JUNE 9th, 2061. San Francisco Bay, Fireblue territory, North American Province, 14.15 local time.
Lucas’s furious eyes stared back at Louise. Her gaze was so intense, Louise had to take a step backward.
Before she could say anything, Lucas growled: “What are you doing here?”
She was getting up, getting closer to Louise, her eyes never breaking contact.
Louise raised her dirty hand. “I just wanted to…”
“Make sure I wasn’t doing anything suspicious?” Lucas sneered as she hastily wiped tears off of her cheeks.
Louise dropped the hand, taking another step back. “The door wasn’t locked and…” she tried to say.
Lucas interrupted her again. “I thought you would, under these circumstances, you would at least show some respect.”
Louise clenched her jaw.
“But you just had to come in here and see for yourself,” Lucas continued. She slowly shook her head, her expression one of disgust. And anger.
She took a step closer. “I lost the most important person in my life and you…” Lucas closed her mouth abruptly, squeezing her eyes shut.
The hair on the back of Louise’s neck rose. Oh no. This was bad. “I’m really sorry,” she stammered, as calmly as she could.
Lucas’s eyes snapped open. Her gaze searched Louise’s face for a moment. “You’re a horrible liar, you know that?”
Louise frowned, instantly insulted. This wasn’t the time to lash out at Lucas, though. She kept her mouth shut.
“I thought you were different,” Lucas said, shaking her head. “I thought you weren’t one of those blind haters. Like that yappy dog you brought, Hobbs!” She snorted. “But you’re just another global coalition puppet. You believe everything they tell you.”
Louise’s nostrils flared. She felt heat rising to her face, her heart drumming in her ears. She was beyond insulted now. She was getting angry.
Lucas’s eyes were still red and puffy, but her glare had become more lethal than ever. To Louise’s horror, a nasty smile tugged at Lucas’s lips. “Oh,” she smirked. “That pissed you off? Why?”
Louise straightened up and squared her shoulders. She was fed up with being on the wrong end of the stick all the time.
Lucas’s face twisted into a snarl. “It doesn’t scare me when you tower over me like that, you know?” She lifted her finger and poked Louise in the chest provocatively. “You don’t scare me, Louise.”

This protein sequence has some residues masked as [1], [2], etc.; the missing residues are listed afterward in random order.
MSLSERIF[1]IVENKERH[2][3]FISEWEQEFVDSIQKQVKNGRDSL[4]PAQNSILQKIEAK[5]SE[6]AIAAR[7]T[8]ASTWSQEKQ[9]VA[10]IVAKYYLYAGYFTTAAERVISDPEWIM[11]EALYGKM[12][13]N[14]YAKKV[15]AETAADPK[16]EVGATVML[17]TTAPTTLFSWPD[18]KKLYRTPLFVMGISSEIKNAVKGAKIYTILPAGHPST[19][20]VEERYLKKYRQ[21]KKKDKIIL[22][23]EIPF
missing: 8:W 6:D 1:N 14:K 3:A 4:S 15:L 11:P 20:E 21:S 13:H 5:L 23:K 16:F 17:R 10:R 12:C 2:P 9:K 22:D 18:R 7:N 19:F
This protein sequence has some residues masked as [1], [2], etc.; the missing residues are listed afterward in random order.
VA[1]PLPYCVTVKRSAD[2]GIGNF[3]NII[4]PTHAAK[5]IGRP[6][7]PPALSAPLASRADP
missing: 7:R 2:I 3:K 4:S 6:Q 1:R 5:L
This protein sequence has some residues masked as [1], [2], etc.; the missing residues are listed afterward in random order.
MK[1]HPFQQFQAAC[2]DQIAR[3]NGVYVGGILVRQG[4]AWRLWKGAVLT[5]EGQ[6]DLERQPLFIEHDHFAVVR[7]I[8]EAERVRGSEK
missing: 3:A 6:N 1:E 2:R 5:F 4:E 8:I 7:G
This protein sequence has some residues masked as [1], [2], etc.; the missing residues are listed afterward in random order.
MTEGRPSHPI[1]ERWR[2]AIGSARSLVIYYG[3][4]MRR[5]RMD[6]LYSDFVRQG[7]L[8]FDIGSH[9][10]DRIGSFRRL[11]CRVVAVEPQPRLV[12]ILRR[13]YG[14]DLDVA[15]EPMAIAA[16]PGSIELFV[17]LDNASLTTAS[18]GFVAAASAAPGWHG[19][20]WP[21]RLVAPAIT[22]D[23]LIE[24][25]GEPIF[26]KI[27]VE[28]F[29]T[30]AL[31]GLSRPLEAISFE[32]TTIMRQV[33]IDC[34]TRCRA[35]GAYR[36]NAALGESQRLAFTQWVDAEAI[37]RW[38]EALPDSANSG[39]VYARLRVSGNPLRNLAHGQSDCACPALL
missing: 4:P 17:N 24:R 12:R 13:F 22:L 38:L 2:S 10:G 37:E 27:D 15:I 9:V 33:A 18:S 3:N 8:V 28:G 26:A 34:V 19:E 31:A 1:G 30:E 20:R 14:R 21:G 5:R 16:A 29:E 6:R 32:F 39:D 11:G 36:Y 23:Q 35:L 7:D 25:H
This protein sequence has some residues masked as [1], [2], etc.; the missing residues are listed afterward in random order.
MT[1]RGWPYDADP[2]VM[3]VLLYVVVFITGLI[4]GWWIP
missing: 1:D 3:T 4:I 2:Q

A chill ran up from Louise’s lower back to the very tip of her ears. She balled her hands into fists. It was so tempting to strike back. But she wouldn’t. Not now. It just didn’t feel right.
“Look,” she said after taking a deep breath to calm herself down. “I didn’t know you were in here and I certainly didn’t know you lost someone. I will leave now.”
Lucas huffed, the disbelief evident in her eyes. “Oh yeah? Bet you’ll go running to your whiny friend and tell him all about this, right?”
“What? No, I …” Louise stopped abruptly. Lucas was right. That’s precisely what she should and would do: tell Hobbs about what she had just seen and heard. It might turn out to be valuable information after all.
“Yes, I have to. I’m sorry,” she said quietly, somewhat embarrassed.
Pain and disappointment flashed across Lucas’s face. She stumbled backward, tears welling up in her eyes again. “That’s what I thought,” she stammered.
Her hand grabbed the leather bracelet on her wrist, almost as if she was clinging onto it for support. “No respect at all,” Lucas sobbed.
She took another unsteady step back, her shoulder bumping roughly against the wall.
Without thinking, Louise reached out to her. “Careful!”
Lucas tried to push her away, arms flailing, tears running down her face. Louise grabbed her shoulders anyway and didn’t let go until she had helped Lucas back onto the closed toilet lid.
As soon as she was seated, Lucas hid her face in her hands and started wailing, her shoulders shaking wildly. Louise just stood there, paralyzed. She knew she should look away, turn around and leave. But she couldn’t bring herself to move.
Just as she was trying to come up with something to say, Lucas looked up from under light eyelashes. There was none of the fury left in her eyes. Only desperation. “Please leave,” she croaked between ragged breaths.
Louise swallowed the big lump in her throat, nodding slowly. She stepped back, her heart throbbing in her ears, and moved towards the door. She stopped just before she opened it, though. Glancing back at Lucas, she asked:
“Are you going to be okay?”
Lucas’s head snapped up, the anger back in her eyes.
“I mean,” Louise hurried to clarify, “I don’t want you to fall or something.”
Lucas inhaled deeply, hiding her face in her hands again. “Yeah.”
Louise pursed her lips, nodded a few times and left.
Louise found her way back to the deck in a daze. Her chest was tight, her throat dry. She was breathing rapidly. Part of her had wanted to stay with Lucas, the other part was relieved beyond words to have escaped such an awkward situation.